HR. Human Remains. Human Reorganization. Human Recrimination.
These are cruel descriptions for a function that has spent years rebranding itself — from Personnel to Human Resources to Talent to People Teams. Depending on where you sit, “we’re from Human Resources and we’re here to help” is good or bad news.
Oft-maligned, HR sat in the nerve center of pandemic response.
The overnight switch to remote work could not have happened without them, or IT. While IT provided the infrastructure, HR steadied the ship, and became the goto resource for connection and guidance.
No wonder CHRO’s are touted as the next generation of CEOs.
Alongside the switch to remote work, a tumult of social issues and the steady swing to hybrid work, HR leaders face a persistent challenge — the great resignation.
It must be human nature to rename things we don’t like. That might explain the switch from Personnel to People teams and the inclination of everyone, everywhere, to rechristen the Great Resignation. The “Great” part is kept, it’s the “Resignation” part that changes.
Great... Aspiration (Whitney Johnson), Attraction (Aaron de Smet), Catalyst (Otto Berkes), Exploration (Mike Clementi), Opportunity (Jennifer Rotmer), Re-engagement (Anne Chow), Reprioritization (Oren Barzilai), Rethink (Ranjay Gulati),Return (Ben Laker).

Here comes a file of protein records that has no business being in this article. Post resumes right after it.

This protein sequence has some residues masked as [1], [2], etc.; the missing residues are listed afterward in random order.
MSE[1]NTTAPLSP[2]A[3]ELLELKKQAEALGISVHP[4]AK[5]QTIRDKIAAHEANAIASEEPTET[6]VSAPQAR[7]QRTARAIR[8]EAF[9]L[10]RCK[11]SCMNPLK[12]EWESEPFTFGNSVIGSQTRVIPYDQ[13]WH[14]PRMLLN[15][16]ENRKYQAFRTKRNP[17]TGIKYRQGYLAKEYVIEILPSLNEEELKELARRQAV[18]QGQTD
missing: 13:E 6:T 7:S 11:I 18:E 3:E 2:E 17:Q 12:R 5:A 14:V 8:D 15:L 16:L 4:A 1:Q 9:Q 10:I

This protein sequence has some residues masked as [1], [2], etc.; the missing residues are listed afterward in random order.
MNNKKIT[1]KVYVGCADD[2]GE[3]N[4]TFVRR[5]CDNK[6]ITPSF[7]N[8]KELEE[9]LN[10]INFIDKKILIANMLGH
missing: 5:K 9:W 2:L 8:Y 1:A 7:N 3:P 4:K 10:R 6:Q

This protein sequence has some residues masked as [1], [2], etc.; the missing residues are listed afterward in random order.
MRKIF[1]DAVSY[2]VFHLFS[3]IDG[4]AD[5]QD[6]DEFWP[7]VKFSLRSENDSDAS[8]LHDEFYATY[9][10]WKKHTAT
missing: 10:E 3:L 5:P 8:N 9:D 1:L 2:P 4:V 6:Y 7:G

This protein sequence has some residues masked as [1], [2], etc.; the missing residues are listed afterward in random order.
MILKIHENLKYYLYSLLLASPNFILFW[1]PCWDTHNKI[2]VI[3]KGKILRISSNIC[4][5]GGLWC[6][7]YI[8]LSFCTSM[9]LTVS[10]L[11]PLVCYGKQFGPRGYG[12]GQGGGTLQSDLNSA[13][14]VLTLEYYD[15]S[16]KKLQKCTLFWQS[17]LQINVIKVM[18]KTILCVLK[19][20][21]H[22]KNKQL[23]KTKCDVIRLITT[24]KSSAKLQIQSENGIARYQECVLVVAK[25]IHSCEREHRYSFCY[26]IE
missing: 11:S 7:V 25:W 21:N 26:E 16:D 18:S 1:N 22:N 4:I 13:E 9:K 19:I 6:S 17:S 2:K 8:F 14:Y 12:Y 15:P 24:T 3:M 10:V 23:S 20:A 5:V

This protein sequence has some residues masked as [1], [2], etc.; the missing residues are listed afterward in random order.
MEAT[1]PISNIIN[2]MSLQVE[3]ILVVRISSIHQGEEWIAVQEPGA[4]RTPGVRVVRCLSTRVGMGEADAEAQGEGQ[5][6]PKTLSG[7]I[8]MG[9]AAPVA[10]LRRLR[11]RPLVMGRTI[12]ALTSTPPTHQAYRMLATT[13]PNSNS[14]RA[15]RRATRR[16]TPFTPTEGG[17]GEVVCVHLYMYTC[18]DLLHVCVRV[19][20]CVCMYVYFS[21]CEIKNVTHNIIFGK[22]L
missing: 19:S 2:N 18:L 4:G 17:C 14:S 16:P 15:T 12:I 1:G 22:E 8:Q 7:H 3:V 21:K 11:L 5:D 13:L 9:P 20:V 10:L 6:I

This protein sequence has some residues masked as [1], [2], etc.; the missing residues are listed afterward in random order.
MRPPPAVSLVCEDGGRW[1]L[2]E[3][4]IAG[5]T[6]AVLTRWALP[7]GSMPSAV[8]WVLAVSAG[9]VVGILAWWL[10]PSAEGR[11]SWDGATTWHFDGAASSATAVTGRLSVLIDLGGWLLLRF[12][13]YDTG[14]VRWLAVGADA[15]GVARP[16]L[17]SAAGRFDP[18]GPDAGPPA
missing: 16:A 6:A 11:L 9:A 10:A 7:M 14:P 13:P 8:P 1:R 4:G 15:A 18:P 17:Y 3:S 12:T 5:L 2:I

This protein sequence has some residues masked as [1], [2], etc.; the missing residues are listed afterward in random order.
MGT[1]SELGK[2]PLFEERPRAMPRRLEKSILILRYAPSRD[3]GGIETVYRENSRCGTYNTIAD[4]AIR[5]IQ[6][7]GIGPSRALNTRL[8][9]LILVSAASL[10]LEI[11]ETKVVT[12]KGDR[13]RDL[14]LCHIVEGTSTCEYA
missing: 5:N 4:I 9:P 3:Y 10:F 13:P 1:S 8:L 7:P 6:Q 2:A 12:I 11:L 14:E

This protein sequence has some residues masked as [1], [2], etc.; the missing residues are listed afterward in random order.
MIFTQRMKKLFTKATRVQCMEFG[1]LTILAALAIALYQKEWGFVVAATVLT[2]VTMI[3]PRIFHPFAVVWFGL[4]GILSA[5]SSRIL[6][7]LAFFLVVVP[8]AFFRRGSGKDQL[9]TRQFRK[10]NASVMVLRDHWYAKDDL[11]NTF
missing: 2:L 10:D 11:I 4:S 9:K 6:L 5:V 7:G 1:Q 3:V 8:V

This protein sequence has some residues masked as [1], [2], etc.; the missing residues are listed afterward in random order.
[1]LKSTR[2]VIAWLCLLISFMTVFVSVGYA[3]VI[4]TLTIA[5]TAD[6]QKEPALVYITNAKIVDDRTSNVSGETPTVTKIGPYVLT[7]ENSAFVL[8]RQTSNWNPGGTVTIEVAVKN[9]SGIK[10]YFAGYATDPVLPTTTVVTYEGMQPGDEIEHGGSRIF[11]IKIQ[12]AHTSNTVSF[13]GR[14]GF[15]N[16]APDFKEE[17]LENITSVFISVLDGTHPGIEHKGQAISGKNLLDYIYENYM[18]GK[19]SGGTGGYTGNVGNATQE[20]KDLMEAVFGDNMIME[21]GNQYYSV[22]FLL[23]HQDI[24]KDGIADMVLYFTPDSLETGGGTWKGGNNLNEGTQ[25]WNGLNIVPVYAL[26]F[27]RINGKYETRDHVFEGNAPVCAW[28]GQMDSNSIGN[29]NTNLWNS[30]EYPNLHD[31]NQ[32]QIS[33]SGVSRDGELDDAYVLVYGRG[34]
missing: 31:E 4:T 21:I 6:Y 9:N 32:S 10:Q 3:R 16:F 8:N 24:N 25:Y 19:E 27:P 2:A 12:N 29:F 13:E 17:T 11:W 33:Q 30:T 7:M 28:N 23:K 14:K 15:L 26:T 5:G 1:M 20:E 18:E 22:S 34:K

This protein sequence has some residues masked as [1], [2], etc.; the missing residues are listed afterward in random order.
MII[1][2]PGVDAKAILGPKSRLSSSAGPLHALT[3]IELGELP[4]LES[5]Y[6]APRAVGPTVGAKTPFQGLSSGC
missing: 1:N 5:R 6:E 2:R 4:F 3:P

All of which makes me feel I should come up with another noun.
But I won’t.
What all the renamers have got right is that the “Great Resignation” requires a fundamental rethink of how we, and HR, approach work. (Prize to Ranjay Gulati for sticking the landing).
Richard Florida framed the period after the 2008-09 economic meltdown as the “Great Reset.”
As the world lurched from financial crisis to global pandemic, the World Economic Forum grabbed that “reset” appellation and stuck it to their 50th Annual meeting in 2020. Klaus Schwab, the founder and Executive Chairman of the World Economic Forum said, “the pandemic represents a rare but narrow window of opportunity to reflect, reimagine, and reset our world.”
Partly that’s a reflection of the rise of stakeholder capitalism.
We hear it all around us — a growing drumbeat of purpose-driven companies and brands. Putting “purpose” at the core of your strategy, using it to engage employees, or uncover your Ikigai. The sentiment that’s beautifully summed up as, “Stuff, we love stuff. And there’s some really great stuff out there. But I doubt any of us will look back on our lives and think, ‘I wish I had bought an even thinner TV.’”¹
That moment in time, struggling with the new mores of remote work, gave us time for reflection. According to Gartner, “65% of employees say the pandemic has made them rethink the place that work should have in their lives.”² Consequently, ADP has found that “71% of workers are contemplating a major career move this year.”³
That’s relatively new data, but the trend has been there for a while.
People are voting with their feet.
Joseph Fuller and William Kerr, Harvard Business School professors who work on the Future of Work project, noted the longevity of the trend. “What we are living through is not just short-term turbulence provoked by the pandemic but rather the continuation of a long-term trend.”⁴